(...) Duke Árpád and his noblemen sent by common counsel an army against Menumorout, duke of Bihar, of which army Ősbő and Velek were appointed the chief men and leaders. They, having set forth from the island, riding through the sand and flow of the Tisza, crossed at the harbor of Bőd, and, riding on, they encamped beside the Kórógy river, and all the Székelys, who were previously the peoples of King Attila, having heard of Ősbő’s fame, came to make peace and of their own will gave their sons as hostages along with divers gifts and they undertook to fight in the vanguard of Ősbő’s army, and they forthwith sent the sons of the Székelys to Duke Árpád, and, together with the Székelys before them, began to ride against Menumorout. (...)—Chapter 50 of The Deeds of the Hungarians - Of the destruction of Pannonia
When Menumorout heard that Ősbő and Velek, most noble warriors of Duke Árpád, had come against them with a strong force, with Székelys in the vanguard, he feared more than was fitting and dared not go against them (…). Then Duke Menumorout, having left a host of warriors in Bihar castle, fleeing before them, betook himself and his wife and daughter to the groves of Igyfon. Ősbő and Velek and their entire army happily began to ride against Bihar castle and encamped beside the Jószás river. (…) On the thirteenth day, when the Hungarians and Székelys had filled in the castle’s moats, and sought to put ladders to the wall, the warriors of Duke Menumorout began to petition the two chief men of the army for terms and, having thrown the castle open, they came before Ősbő and Velek, beseeching them barefoot. Putting a guard over them, Ősbő and Velek entered Bihar castle and found there the many goods of the warriors. When Menumorout heard this from messengers that had taken to flight, he became very greatly afraid and sent his messengers with divers gifts to Ősbő and Velek and asked them to incline to peace and to send their envoys to Duke Árpád to announce to him that Menumorout, who had before haughtily with a Bulgarian heart sent word through his messengers to Duke Árpád refusing to give him a fistful of land, was now defeated and overthrown and did not hesitate to give, through the same messengers, his realm and his daughter to Zolta, son of Árpád. (…) Duke Árpád, having taken counsel of his noblemen, approved and praised Menumorout’s announcement and (...) did not refuse Menumorout’s petition and he accepted Menumorout’s daughter as Zolta’s wife, along with the realm promised to him, and, having sent envoys to Ősbő and Velek, he instructed that, once the wedding had been performed, they should accept the daughter of Menumorout as wife to his son, Zolta, take with them the sons of the inhabitants placed as hostages, and give Bihar castle to Duke Menumorout.—Chapter 51 of The Deeds of the Hungarians - Of Duke Menumorout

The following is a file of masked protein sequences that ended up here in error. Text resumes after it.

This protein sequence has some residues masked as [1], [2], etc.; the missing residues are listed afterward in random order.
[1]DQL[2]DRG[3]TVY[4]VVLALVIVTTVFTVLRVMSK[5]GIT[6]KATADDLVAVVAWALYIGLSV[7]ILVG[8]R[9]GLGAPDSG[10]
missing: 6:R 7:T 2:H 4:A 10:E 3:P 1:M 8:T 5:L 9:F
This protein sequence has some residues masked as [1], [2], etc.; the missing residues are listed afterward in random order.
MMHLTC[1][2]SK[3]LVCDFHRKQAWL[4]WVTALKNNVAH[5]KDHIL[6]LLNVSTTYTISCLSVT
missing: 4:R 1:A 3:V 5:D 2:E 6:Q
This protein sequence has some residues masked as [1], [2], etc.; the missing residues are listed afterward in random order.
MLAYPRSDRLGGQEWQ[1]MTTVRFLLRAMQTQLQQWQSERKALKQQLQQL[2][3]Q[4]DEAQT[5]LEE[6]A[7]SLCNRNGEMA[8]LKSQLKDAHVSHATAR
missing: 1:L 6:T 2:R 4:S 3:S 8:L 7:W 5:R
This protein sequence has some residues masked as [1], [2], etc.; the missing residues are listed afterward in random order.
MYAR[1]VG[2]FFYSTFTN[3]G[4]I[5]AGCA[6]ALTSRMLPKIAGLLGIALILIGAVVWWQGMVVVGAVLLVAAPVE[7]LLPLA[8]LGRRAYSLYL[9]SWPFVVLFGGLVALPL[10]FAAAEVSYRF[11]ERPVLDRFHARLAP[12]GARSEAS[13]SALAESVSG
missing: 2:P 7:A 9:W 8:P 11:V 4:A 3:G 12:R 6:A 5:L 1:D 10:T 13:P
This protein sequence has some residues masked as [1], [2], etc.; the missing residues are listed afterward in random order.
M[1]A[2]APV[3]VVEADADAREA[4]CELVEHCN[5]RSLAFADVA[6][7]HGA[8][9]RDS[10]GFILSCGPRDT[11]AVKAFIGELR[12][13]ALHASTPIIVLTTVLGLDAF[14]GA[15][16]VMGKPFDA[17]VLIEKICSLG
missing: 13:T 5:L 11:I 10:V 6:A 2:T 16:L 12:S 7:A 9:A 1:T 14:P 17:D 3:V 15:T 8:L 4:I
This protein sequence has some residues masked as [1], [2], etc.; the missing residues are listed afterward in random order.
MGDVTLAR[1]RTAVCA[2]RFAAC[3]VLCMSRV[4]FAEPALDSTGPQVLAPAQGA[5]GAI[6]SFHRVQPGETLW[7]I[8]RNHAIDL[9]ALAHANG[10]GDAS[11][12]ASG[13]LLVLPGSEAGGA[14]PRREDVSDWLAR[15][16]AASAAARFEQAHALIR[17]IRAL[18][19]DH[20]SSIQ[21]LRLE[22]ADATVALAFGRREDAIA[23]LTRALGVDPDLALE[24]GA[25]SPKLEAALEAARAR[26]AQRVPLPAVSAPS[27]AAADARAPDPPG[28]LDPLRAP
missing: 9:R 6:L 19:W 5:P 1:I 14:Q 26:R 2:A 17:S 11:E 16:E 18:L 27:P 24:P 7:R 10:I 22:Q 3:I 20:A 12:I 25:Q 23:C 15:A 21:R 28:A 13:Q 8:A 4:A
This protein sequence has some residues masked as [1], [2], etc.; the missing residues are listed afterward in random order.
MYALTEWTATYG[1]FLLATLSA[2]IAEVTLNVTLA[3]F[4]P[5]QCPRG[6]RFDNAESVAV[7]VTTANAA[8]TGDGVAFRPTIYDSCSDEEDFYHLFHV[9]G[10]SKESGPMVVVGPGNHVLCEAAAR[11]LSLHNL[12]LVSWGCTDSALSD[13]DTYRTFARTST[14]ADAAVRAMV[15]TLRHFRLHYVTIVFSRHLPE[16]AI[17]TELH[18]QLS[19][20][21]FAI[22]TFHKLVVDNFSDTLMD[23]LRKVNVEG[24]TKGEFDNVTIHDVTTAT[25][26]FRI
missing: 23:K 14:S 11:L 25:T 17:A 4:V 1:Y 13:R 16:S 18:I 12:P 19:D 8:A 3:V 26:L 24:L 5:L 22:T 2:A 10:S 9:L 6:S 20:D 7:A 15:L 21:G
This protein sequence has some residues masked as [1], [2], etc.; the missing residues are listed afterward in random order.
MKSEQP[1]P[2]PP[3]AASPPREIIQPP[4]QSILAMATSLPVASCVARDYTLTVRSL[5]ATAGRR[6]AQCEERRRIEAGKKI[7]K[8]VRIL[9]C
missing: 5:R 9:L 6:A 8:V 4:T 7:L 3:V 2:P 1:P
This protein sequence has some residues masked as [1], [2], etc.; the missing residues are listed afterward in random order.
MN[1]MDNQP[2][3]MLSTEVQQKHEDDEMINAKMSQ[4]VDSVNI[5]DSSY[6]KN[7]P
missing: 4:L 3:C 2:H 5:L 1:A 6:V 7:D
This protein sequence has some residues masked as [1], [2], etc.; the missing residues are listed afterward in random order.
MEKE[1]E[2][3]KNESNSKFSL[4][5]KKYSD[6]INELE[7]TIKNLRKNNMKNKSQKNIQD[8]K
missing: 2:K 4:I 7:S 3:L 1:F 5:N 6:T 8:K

The second year after all this, Menumorout died without a son, and left his whole kingdom in peace to Zolta, his son-in-law.—Chapter 52 of The Deeds of the Hungarians - Of Ősbő and Velek
Controversy around his story
One view is that the elaborate studies of the last decades on the text Gesta Ungarorum have revealed that most of the reports are not inventions, but they have a real support, even if here and there some anachronisms occurred.
The Gesta Ungarorum is the earliest surviving chronicle of Hungary, which was written at some point after 1196. Although the version given by the unknown author of this chronicle is in sharp contrast with that of Simon of Kéza and other chronicles, it would be a mistake to treat the Gesta as a forgery, for nothing indicates that its author had any reason to forge anything. Therefore, Romanian historians tend to accept that Menumorot was the "voivode" of Crişana, one of the Romanian incipient states on the territory of present-day Romania. According to others he was a Khazar-Kabar ruler in Eastern Hungary.
An other view is that the anonymous writer of the Gesta might not have had factual knowledge of the real conditions of the turn of the 9th and 10th centuries, and thus he could have turned only to his own imagination when he outlined the history of the Magyar Conquest (his methods are those of a historical novelist). Some historians assume that he revived the enemies of the conquerors on the basis of place-names in the Carpathian Basin: thus Menumorut's name could come from the ancient village Marót or Marótlaka in Bihar County.
- Duchy of Menumorut (map)